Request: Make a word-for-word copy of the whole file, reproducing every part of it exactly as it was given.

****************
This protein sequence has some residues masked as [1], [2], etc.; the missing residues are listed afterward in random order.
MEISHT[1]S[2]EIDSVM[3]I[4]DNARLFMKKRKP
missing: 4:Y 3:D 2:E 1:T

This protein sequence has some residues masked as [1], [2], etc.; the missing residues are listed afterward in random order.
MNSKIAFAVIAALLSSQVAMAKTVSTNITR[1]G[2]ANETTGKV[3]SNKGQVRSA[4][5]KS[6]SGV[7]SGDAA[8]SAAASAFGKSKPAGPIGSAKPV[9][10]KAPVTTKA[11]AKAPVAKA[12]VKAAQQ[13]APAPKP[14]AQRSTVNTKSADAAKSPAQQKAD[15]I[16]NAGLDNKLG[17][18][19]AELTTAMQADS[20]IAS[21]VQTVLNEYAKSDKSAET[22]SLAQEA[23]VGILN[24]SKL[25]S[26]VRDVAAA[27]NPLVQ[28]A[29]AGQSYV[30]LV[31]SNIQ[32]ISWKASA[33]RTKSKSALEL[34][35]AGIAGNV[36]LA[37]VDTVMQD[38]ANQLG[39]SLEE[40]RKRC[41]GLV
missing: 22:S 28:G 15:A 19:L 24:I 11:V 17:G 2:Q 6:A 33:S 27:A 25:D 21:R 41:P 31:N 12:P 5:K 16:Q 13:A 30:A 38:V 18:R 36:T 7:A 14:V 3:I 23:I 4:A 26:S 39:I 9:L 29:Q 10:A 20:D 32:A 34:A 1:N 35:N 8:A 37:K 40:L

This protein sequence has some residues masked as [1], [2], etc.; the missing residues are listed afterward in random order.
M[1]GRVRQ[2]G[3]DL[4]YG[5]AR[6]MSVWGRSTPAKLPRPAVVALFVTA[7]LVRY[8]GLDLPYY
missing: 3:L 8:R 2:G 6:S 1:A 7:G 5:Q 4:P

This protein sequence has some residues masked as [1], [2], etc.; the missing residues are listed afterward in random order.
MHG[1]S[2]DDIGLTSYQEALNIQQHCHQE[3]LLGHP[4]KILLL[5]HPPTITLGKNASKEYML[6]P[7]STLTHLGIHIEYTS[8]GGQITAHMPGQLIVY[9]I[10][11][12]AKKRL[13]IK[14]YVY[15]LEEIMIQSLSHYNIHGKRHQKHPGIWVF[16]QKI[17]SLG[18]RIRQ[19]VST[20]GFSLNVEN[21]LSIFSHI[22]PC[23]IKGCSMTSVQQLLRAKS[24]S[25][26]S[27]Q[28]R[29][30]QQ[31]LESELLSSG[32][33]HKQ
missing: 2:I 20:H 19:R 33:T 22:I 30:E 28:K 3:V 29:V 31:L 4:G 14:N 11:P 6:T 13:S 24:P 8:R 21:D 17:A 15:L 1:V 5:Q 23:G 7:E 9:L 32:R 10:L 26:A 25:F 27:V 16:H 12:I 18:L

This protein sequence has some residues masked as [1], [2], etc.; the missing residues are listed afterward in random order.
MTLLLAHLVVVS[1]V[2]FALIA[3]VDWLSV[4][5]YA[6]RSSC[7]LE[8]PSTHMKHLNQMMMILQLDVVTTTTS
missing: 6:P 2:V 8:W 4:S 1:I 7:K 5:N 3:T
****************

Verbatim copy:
This protein sequence has some residues masked as [1], [2], etc.; the missing residues are listed afterward in random order.
MEISHT[1]S[2]EIDSVM[3]I[4]DNARLFMKKRKP
missing: 4:Y 3:D 2:E 1:T

This protein sequence has some residues masked as [1], [2], etc.; the missing residues are listed afterward in random order.
MNSKIAFAVIAALLSSQVAMAKTVSTNITR[1]G[2]ANETTGKV[3]SNKGQVRSA[4][5]KS[6]SGV[7]SGDAA[8]SAAASAFGKSKPAGPIGSAKPV[9][10]KAPVTTKA[11]AKAPVAKA[12]VKAAQQ[13]APAPKP[14]AQRSTVNTKSADAAKSPAQQKAD[15]I[16]NAGLDNKLG[17][18][19]AELTTAMQADS[20]IAS[21]VQTVLNEYAKSDKSAET[22]SLAQEA[23]VGILN[24]SKL[25]S[26]VRDVAAA[27]NPLVQ[28]A[29]AGQSYV[30]LV[31]SNIQ[32]ISWKASA[33]RTKSKSALEL[34][35]AGIAGNV[36]LA[37]VDTVMQD[38]ANQLG[39]SLEE[40]RKRC[41]GLV
missing: 22:S 28:G 15:A 19:L 24:I 11:V 17:G 2:Q 6:A 33:S 27:A 25:D 21:R 41:P 31:N 12:P 5:K 16:Q 13:A 30:A 38:V 18:R 36:T 7:A 14:V 3:I 23:I 4:A 26:S 39:I 9:L 29:Q 10:A 20:D 32:A 34:A 1:N 35:N 8:A 37:K 40:L

This protein sequence has some residues masked as [1], [2], etc.; the missing residues are listed afterward in random order.
M[1]GRVRQ[2]G[3]DL[4]YG[5]AR[6]MSVWGRSTPAKLPRPAVVALFVTA[7]LVRY[8]GLDLPYY
missing: 3:L 8:R 2:G 6:S 1:A 7:G 5:Q 4:P

This protein sequence has some residues masked as [1], [2], etc.; the missing residues are listed afterward in random order.
MHG[1]S[2]DDIGLTSYQEALNIQQHCHQE[3]LLGHP[4]KILLL[5]HPPTITLGKNASKEYML[6]P[7]STLTHLGIHIEYTS[8]GGQITAHMPGQLIVY[9]I[10][11][12]AKKRL[13]IK[14]YVY[15]LEEIMIQSLSHYNIHGKRHQKHPGIWVF[16]QKI[17]SLG[18]RIRQ[19]VST[20]GFSLNVEN[21]LSIFSHI[22]PC[23]IKGCSMTSVQQLLRAKS[24]S[25][26]S[27]Q[28]R[29][30]QQ[31]LESELLSSG[32][33]HKQ
missing: 2:I 20:H 19:R 33:T 22:I 30:E 28:K 3:V 29:V 31:L 4:G 14:N 11:P 6:T 13:S 24:P 8:R 21:D 17:A 15:L 1:V 5:Q 23:G 7:E 9:L 32:R 10:L 26:A 25:F 27:V 16:H 12:I 18:L

This protein sequence has some residues masked as [1], [2], etc.; the missing residues are listed afterward in random order.
MTLLLAHLVVVS[1]V[2]FALIA[3]VDWLSV[4][5]YA[6]RSSC[7]LE[8]PSTHMKHLNQMMMILQLDVVTTTTS
missing: 6:P 2:V 8:W 4:S 1:I 7:K 5:N 3:T